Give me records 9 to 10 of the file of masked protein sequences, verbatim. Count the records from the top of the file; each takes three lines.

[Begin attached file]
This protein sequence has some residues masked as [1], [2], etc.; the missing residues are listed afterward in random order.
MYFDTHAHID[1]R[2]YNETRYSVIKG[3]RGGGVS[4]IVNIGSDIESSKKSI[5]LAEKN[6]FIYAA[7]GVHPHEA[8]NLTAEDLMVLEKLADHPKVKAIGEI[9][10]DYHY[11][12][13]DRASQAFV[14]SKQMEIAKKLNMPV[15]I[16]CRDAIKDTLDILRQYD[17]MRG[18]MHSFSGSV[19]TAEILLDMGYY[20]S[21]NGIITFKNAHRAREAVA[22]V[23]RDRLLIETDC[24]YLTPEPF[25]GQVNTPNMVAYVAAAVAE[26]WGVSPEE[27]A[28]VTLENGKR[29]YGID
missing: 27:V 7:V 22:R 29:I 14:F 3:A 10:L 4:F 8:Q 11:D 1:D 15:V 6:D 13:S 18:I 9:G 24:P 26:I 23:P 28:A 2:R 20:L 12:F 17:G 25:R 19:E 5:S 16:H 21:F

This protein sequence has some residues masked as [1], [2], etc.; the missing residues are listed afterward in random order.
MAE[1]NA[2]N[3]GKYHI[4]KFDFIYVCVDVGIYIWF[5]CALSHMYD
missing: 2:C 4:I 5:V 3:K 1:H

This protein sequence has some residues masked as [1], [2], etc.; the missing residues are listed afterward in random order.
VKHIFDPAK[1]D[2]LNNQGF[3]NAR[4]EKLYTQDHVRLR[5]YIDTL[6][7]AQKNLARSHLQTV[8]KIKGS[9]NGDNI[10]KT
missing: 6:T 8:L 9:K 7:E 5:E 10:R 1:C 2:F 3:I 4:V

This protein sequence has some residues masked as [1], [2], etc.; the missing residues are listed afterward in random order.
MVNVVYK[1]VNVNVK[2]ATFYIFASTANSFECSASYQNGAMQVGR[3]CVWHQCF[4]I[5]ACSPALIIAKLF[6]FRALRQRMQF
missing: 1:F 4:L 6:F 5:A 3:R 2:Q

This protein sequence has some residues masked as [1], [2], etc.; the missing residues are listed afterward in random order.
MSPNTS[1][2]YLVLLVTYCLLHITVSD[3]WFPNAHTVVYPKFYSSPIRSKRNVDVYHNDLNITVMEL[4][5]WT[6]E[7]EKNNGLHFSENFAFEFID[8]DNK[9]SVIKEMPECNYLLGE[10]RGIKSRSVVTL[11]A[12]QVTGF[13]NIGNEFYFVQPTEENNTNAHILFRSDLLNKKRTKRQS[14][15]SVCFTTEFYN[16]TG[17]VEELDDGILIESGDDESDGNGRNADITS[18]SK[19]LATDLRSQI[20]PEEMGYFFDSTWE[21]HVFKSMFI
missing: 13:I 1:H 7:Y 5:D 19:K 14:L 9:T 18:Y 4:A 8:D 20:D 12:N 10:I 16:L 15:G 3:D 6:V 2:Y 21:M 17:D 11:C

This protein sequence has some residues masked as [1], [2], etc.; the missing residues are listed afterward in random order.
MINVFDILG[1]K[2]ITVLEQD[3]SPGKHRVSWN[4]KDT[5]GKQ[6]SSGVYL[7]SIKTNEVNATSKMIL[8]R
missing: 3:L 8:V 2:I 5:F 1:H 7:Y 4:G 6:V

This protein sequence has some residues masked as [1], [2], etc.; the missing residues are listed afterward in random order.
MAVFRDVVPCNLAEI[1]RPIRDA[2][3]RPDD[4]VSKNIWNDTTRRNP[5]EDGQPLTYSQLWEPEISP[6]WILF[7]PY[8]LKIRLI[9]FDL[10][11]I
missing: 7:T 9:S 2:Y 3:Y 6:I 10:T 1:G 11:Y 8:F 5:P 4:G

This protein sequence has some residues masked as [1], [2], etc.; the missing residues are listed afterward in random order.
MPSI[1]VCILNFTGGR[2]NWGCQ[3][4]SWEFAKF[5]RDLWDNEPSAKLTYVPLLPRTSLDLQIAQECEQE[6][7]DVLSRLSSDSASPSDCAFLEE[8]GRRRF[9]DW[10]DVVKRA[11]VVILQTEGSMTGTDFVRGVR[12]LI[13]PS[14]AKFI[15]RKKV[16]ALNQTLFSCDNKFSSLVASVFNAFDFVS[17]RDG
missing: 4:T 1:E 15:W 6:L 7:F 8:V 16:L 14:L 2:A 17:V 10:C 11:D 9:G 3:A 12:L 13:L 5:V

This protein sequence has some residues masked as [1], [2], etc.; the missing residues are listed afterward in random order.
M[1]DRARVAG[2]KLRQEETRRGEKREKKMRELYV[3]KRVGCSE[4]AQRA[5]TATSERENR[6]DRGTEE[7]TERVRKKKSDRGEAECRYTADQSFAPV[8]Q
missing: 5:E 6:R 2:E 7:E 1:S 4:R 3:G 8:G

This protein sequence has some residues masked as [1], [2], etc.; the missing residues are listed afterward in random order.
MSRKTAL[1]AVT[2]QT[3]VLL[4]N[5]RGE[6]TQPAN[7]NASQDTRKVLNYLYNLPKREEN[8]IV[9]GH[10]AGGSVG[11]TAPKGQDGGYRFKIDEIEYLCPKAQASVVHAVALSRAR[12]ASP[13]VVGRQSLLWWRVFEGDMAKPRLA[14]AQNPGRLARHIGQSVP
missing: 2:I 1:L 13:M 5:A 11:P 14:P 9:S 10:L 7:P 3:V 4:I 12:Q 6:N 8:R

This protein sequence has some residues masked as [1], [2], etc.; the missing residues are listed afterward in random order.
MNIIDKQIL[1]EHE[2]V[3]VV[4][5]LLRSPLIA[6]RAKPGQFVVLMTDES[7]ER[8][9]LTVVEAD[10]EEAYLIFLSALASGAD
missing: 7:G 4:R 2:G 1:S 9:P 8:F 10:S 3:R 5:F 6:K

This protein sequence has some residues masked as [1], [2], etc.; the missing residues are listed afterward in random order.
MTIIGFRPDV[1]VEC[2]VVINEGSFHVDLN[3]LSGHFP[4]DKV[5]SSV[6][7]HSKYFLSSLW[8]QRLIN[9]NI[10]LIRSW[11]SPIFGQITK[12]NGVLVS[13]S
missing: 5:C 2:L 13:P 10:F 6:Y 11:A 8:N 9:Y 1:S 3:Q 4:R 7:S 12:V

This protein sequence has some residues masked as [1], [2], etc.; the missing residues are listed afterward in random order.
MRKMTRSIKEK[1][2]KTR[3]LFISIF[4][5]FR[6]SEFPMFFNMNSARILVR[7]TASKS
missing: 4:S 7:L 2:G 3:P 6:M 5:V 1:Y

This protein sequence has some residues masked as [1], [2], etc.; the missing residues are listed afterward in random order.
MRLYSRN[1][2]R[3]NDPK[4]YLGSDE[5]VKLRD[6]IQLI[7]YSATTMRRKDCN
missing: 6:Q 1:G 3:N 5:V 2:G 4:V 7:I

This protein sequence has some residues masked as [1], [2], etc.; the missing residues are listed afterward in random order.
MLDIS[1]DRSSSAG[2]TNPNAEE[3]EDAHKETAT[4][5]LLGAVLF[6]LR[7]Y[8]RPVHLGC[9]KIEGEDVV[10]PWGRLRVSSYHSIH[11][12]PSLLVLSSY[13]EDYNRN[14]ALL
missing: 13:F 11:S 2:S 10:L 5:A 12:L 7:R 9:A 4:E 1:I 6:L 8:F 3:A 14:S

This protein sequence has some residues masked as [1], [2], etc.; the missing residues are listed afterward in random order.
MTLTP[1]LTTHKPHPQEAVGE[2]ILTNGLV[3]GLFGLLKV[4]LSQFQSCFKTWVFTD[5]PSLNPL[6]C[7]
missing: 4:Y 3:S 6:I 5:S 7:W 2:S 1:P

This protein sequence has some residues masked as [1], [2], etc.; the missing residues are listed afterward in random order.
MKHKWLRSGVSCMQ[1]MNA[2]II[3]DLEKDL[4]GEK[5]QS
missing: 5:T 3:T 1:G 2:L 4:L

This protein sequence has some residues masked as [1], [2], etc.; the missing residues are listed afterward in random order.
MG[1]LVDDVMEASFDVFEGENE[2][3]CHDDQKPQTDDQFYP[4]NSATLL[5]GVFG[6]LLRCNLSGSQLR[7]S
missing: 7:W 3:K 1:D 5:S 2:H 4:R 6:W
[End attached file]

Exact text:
This protein sequence has some residues masked as [1], [2], etc.; the missing residues are listed afterward in random order.
M[1]DRARVAG[2]KLRQEETRRGEKREKKMRELYV[3]KRVGCSE[4]AQRA[5]TATSERENR[6]DRGTEE[7]TERVRKKKSDRGEAECRYTADQSFAPV[8]Q
missing: 5:E 6:R 2:E 7:E 1:S 4:R 3:G 8:G

This protein sequence has some residues masked as [1], [2], etc.; the missing residues are listed afterward in random order.
MSRKTAL[1]AVT[2]QT[3]VLL[4]N[5]RGE[6]TQPAN[7]NASQDTRKVLNYLYNLPKREEN[8]IV[9]GH[10]AGGSVG[11]TAPKGQDGGYRFKIDEIEYLCPKAQASVVHAVALSRAR[12]ASP[13]VVGRQSLLWWRVFEGDMAKPRLA[14]AQNPGRLARHIGQSVP
missing: 2:I 1:L 13:M 5:A 11:P 14:P 9:S 10:L 7:P 3:V 4:I 12:Q 6:N 8:R